the minimum livable rate. >> living with his parents and relies on food assistance even though he has held down a full-time job at mcdonald's for three years. but his pay is going up, more than an hour an hour, to $10.50 thanks to a nationwide campaign to raise the minimum wage. >> basically, me and my workers, we got fed up, and organizers came to talk to me, and we said enough is enough, don't you think? i said yes. >> new york fast food workers backed by labor unions started a fight for $15 an hour two years ago. they walked off the job in protests. some were even arrested. others from home health workers to college professor joined the campaign highlighting the struggle of all low-wage earners. it convinced some areas to adopt
$15 minimum wage. businesses argue that higher minimum wage will force them to cut jobs. >> mcdonald's is the world's largest hamburger fast food restaurant and one of the most recognizable corporate brand, they say that more than half of all fast foot workers require some form of public assistance to get by. >> what that candidate indicates is that tax payers are subsidizing the low-wage cost model. the low wage model of operating a business. >> injury real said he's happy to have more money to spend i in 2016. even though it will take two more years to reach $15 an hour. >> if you work a full-time job, you should have that wage, period.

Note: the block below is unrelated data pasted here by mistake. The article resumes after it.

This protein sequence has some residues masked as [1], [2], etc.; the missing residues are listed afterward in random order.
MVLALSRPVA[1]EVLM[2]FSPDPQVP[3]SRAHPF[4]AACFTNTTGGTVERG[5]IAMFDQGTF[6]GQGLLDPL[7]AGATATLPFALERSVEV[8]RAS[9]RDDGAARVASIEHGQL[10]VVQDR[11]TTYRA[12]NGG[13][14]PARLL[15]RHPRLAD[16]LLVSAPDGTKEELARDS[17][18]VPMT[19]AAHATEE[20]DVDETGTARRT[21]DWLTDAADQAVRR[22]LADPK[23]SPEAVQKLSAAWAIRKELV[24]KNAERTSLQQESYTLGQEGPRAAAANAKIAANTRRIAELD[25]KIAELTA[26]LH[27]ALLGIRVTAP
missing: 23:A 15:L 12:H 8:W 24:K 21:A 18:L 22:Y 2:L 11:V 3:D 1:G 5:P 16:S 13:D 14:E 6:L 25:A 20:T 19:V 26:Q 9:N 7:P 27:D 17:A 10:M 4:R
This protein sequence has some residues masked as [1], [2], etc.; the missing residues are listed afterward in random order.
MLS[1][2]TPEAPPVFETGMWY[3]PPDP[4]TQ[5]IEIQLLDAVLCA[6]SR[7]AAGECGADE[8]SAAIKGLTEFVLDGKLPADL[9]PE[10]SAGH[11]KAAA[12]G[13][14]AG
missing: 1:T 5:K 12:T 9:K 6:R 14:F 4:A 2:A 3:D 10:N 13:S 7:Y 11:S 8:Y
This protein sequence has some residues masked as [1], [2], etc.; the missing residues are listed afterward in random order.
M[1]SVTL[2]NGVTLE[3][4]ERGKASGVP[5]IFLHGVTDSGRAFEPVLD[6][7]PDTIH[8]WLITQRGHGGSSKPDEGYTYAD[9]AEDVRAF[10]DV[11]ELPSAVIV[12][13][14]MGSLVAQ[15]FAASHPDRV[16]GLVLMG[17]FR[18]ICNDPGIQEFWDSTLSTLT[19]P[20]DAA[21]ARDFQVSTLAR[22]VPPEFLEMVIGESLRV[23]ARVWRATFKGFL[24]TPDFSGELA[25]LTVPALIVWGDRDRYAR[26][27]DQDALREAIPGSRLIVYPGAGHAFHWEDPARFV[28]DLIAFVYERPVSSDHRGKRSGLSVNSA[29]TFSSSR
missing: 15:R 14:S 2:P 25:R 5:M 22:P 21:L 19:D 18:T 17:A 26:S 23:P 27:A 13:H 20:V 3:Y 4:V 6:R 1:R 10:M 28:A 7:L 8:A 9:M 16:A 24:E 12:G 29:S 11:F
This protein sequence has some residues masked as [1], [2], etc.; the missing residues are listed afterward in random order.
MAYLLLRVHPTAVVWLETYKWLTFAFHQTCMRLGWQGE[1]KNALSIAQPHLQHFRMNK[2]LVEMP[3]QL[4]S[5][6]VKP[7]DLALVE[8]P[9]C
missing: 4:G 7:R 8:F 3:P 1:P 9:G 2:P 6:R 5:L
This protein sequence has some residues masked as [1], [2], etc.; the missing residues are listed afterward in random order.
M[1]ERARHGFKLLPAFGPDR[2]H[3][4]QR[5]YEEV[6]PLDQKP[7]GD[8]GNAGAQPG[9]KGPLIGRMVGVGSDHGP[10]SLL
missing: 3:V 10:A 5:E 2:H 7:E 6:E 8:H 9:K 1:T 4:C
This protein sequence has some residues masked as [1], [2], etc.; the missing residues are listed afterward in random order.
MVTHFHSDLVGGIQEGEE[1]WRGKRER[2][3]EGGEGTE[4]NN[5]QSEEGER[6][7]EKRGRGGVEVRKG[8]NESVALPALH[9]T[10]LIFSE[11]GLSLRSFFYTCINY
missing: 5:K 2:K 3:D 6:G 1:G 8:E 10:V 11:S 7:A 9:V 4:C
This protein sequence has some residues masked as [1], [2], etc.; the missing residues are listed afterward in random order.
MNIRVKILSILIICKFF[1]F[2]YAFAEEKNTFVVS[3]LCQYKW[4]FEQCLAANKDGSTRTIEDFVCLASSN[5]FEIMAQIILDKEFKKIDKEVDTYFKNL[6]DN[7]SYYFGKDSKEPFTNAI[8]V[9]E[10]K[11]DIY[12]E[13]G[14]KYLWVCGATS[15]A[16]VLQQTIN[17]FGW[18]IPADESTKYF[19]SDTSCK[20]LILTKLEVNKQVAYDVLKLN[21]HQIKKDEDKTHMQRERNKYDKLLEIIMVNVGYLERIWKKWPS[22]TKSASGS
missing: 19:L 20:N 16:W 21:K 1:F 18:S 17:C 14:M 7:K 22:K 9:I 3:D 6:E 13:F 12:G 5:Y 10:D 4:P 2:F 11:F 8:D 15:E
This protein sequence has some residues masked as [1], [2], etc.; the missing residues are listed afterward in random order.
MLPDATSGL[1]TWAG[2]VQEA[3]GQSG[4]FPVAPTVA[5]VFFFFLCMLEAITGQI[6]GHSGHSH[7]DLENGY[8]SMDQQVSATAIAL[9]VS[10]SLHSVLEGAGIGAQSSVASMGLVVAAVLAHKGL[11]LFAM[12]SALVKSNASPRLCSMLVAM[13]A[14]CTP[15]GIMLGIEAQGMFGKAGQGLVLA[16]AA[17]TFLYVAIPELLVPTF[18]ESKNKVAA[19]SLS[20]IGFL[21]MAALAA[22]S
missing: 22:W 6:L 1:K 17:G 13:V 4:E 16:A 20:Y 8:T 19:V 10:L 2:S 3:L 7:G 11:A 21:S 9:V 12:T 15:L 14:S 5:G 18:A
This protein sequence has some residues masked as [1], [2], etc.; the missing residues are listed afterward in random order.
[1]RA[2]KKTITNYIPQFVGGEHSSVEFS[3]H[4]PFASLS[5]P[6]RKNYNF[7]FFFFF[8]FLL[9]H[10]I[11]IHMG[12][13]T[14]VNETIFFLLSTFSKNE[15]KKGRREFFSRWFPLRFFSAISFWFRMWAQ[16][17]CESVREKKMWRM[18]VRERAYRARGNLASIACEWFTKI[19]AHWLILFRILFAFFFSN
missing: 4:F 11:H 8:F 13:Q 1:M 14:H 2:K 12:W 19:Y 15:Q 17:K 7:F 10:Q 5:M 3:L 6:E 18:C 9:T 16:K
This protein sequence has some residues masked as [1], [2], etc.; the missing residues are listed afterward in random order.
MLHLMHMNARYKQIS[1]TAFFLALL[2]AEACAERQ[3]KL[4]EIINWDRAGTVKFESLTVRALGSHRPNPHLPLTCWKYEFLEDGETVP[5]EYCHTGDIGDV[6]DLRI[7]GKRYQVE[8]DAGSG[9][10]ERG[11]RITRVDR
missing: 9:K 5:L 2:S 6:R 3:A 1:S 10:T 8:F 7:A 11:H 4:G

>> he vows to continue the fight until all workers reach that wage nationwide. >> the somali armed group al-shabagroupal-shabab has used donald trump as the focus of its recruitment video. they tell muslims living in the west to fear a wave of persecution and then cuts to trump at a rally in when calling for a total and complete shutdown of muslims entering the united states and said he would consider implementing a monito monitoring database system to keep track of them in the country. trump said he would be in favor of a veins program to monitor mosques across the united states where he said bad things are happening.
some say trump is playing into the hands of armed groups. >> donald trump has now turned out to be the poster boy for the latest recruitment efforts to bring muslims around the world to support this jihadist cause. this is significant because it speaks to something that critics have been saying for a while this kind of far right extrem ist sympathying, this politics which does racialize politics and demonize a particular religious group falls directly into the strategies that jihadists are hoping to accelerate. they want to see more division between non-muslims and muslims. >> the new year has started with a resolution from the united nations aiming to improve the lives of millions of children. more than half of all kids who